I can’t remind him of how proud Amie and I are of him. Of how brilliant he was; how dedicated he was to his students; how much he fought for what was right. I can’t argue with him over politics, knowing that even though we fundamentally disagree on how, we still agree on why. He was such a champion for the little guy. He fought so hard to see injustices corrected. Even though he was about as far-Left as anyone could be and not be considered a Socialist (whereas I, on the other hand, still consider myself something of a closet little-L libertarian), we still agreed that the government was broken. Maybe for different reasons, but hey, I’ll take my victories where I can!
I can’t tell him that Alexander, completely unexpectedly, has been accepted into an acting school. What a trip. Talk about the apple not falling far from the tree. He gets it from Liora and Dad. Dad sure would be excited. But I can’t call him up and let him know….
I can’t tell him, anymore, that he’s my hero. I told him two days before he died. I told him how much I admired his willingness to be a dragon slayer. I told him that his legacy resides in the thousands of students he taught over the 30 years he was at USD. Every student who walked out of his class at the end of the semester knew that much more about how to read a text; about how to write a composition that communicated effectively; about how and why to love poetry; about the magic of the English language. I think he and Jeff Goldstein would have gotten along famously. Jeff’s really big on Authorial Intent. Dad was really big on “What does the text say?” They both basically dismissed modern literary theory as so much mental masturbation.
We won’t be able to argue about politics anymore. We won’t be able to argue about Global Warming anymore. We won’t be able to discuss my writing anymore. I won’t be able to share my latest crazy programming ideas with him anymore. I won’t be able to brag about Liora’s workshops anymore, and how amazing they are. I would have loved for him to be able to do one of them. I would have died and gone to heaven myself if he’d been able to go all the way through Completion. I think he would have seen his childhood (as brutal and painful as it was) in an entirely different light. I wish he could have had that gift before he died.
Have I told you all lately how much I hate Parkinson’s Disease? Like, to the core of my being. With a white-hot passion. If we could eradicate that disease from the planet, it would be a mitzvah beyond measure. It destroyed the man that I truly loved. It ravaged his body, and chewed up his mind. That brilliant, keen, incisive, sharp, steel-trap of a mind. The mind I never felt I could measure up to; that I aspired to. I hated seeing that light fade away over the last few years.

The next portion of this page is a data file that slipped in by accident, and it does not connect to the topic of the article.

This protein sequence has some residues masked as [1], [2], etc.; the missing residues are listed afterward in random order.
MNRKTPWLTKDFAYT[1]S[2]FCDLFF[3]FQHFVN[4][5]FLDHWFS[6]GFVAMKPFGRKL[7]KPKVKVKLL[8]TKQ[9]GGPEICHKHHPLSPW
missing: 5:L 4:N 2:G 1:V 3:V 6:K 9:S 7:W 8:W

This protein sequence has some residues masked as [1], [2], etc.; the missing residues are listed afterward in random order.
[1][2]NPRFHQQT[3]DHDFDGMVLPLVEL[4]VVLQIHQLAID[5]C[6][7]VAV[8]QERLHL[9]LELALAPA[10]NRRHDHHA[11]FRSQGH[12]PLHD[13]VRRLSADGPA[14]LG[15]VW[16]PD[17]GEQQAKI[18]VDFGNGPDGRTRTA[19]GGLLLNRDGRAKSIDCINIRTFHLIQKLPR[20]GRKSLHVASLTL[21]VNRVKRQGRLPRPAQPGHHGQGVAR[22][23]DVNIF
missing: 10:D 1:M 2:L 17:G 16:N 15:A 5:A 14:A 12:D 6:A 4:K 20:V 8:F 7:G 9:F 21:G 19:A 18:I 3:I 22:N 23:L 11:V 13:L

And now it’s gone.
And I weep.
Update (20080421): Not sure why, but the comments seem to be nuked. I’m trying to figure it out.
Update the Second: Comments are fixed now. Had to unlock the vault.
Cloverfield – on DVD 4.22.08 April 20, 2008Posted by nukemhill in Uncategorized.
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Post-Return Links April 12, 2008Posted by nukemhill in Apple/AAPL, General Interest, General Programming, Investing, Math/Science, WoT.
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I’m planning on posting a rather extensive letter to Dad shortly, but in the meantime, I’ve got a collection of links I want to save for the future.
For your perusal:
- Interesting training schedule for new joggers. Got this from Omer on theaaplinvestor egroup. I’ve started something like it on the treadmill. We’ll see how it goes.
- Couple of links to Robotics jobs: 1 & 2. I need to meditate on these.
- The iPhone Dev Center. ‘Nuff said.
- CrackerJacks fireworks club here in Reisterstown. Link from Andy Webb of theaaplinvestor. May hook up with them.
- Broken Windows Fallacy. Useful to know. This may be relevant when discussing some of the Green technologies that are being bandied about as solutions to AGW. I don’t know.
- Scientists taking brain-boosting drugs.
- Youtube video on Laffer Curve, Part 1. Links at site for parts 2 & 3.
- What the Pentagon Report Missed, at Pajamas Media. About the report on links between Saddam and Terrorists. And, in spite of what the press mis-stated before the report was released, the report did describe extensive connections between Iraq and many different terrorist organizations. Read the whole report, and then read the PJM article on even more extensive ties.
- The Book Thing, in Baltimore. Free book exchange. Heard about this from Alicia. Thanks, Alicia!!!
- The Sun is Freaking Out!
- Intelligent Options, also from Omer. Supposed to be very high percentage of returns when playing different options markets, including futures on commodities.
- eBook on Permissions on Leopard.